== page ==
|Professor Charles Clark|
"Maybe we are especially committed to the notion that each person should get what he or she deserves? Then again, if that's the case, just about any arrangement would be better than what we have now."
One expert Schneider does mention is Charles Clark, a Catholic economist at St John's University, New York, "who has been a basic income advocate ever since being asked to study the idea by the Conference of Religious in Ireland, and then by the Irish government, in the late 1990s."
Clark argues that to consider basic income 'something for nothing' misunderstands how truly interconnected the economy is, Schneider notes. "His research across Europe and North America suggests that a basic income would actually make production more efficient.
"He also believes that the idea reflects the insistence in Catholic social teaching on the intrinsic value of every person. It would free people to participate more fully in family life and combat the individualism that an 'every man for himself' economy teaches us."
According to Clark, even though it will require a major change in the public mindset, "a basic income is the easiest way to bring everyone above the poverty line and reduce income inequality without making major structural changes to the economy."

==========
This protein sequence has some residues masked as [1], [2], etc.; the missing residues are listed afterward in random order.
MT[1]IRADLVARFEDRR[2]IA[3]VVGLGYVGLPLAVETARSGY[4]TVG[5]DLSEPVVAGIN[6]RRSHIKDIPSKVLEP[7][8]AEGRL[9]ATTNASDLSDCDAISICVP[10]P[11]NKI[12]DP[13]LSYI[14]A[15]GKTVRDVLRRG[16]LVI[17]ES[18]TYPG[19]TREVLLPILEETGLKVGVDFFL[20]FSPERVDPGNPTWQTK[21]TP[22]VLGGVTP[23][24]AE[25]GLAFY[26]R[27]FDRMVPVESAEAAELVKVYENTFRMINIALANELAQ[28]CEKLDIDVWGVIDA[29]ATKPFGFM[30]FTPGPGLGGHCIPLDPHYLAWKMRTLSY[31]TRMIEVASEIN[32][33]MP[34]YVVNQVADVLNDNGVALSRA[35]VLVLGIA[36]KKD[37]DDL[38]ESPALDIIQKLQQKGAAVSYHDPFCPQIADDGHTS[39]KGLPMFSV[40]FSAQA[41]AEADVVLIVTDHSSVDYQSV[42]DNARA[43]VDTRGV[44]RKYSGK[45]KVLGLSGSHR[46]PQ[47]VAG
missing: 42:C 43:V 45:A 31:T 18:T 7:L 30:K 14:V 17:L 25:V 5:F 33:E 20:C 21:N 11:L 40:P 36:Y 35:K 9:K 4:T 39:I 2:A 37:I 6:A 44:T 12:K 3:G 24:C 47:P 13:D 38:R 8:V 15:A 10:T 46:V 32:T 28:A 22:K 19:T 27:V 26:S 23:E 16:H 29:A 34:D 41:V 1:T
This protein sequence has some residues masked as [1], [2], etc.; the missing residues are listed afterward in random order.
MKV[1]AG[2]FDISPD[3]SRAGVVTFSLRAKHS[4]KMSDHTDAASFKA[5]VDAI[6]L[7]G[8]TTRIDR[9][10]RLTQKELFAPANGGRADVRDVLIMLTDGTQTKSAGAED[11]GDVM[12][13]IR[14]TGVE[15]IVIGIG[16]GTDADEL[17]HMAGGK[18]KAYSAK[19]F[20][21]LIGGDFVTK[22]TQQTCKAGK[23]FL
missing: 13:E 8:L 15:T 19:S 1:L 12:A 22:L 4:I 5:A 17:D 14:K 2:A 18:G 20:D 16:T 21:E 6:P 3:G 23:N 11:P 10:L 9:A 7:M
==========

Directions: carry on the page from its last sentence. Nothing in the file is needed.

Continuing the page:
According to Wikipedia, Clark also "estimates that the United States could support a Basic Income large enough to eliminate poverty and continue to fund all current government spending (except that which would be made redundant by the Basic Income) with a flat income tax of just under 39 percent.
Schneider also compiles an interesting list of other figures who favored such a proposal including Thomas Paine, Martin Luther King Jr, John Kenneth Galbraith, Margaret Mead and Buckminster Fuller.
Even Milton Friedman agreed and Richard Nixon proposed something similar, Schneider notes.